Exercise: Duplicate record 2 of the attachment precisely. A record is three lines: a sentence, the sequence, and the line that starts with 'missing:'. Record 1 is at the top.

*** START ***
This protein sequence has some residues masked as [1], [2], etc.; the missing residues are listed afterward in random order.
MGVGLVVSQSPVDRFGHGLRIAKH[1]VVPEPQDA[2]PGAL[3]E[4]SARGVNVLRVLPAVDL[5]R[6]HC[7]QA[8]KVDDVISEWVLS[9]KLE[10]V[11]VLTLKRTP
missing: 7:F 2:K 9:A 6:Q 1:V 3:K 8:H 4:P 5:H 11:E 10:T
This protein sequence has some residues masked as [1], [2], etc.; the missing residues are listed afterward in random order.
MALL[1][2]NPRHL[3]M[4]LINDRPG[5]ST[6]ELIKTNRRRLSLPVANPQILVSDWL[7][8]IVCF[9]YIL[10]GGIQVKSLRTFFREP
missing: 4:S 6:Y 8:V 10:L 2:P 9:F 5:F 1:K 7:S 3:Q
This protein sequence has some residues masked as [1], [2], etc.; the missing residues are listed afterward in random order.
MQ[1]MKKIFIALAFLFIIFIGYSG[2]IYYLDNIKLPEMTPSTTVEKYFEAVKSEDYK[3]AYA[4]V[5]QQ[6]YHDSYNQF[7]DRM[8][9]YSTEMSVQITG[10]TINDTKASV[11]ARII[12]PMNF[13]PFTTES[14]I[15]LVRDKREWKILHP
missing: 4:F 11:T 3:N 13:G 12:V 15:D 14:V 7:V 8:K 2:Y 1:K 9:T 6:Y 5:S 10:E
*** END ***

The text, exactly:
This protein sequence has some residues masked as [1], [2], etc.; the missing residues are listed afterward in random order.
MALL[1][2]NPRHL[3]M[4]LINDRPG[5]ST[6]ELIKTNRRRLSLPVANPQILVSDWL[7][8]IVCF[9]YIL[10]GGIQVKSLRTFFREP
missing: 4:S 6:Y 8:V 10:L 2:P 9:F 5:F 1:K 7:S 3:Q